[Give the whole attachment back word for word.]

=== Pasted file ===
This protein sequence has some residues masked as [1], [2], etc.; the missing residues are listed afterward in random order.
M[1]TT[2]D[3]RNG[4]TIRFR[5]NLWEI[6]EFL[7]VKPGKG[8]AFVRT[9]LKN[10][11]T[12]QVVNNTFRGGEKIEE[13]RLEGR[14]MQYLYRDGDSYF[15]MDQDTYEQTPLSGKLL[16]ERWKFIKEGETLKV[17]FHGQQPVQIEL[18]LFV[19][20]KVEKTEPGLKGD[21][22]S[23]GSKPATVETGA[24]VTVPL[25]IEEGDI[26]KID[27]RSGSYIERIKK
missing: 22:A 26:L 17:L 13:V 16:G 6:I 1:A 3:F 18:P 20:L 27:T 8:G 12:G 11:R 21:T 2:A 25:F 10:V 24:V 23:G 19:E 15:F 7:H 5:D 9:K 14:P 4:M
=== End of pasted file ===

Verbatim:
This protein sequence has some residues masked as [1], [2], etc.; the missing residues are listed afterward in random order.
M[1]TT[2]D[3]RNG[4]TIRFR[5]NLWEI[6]EFL[7]VKPGKG[8]AFVRT[9]LKN[10][11]T[12]QVVNNTFRGGEKIEE[13]RLEGR[14]MQYLYRDGDSYF[15]MDQDTYEQTPLSGKLL[16]ERWKFIKEGETLKV[17]FHGQQPVQIEL[18]LFV[19][20]KVEKTEPGLKGD[21][22]S[23]GSKPATVETGA[24]VTVPL[25]IEEGDI[26]KID[27]RSGSYIERIKK
missing: 22:A 26:L 17:L 13:V 16:G 6:I 1:A 3:F 18:P 20:L 27:T 8:G 12:G 11:R 21:T 2:A 25:F 10:V 24:V 23:G 19:E 15:F 7:H 5:D 9:K 14:P 4:M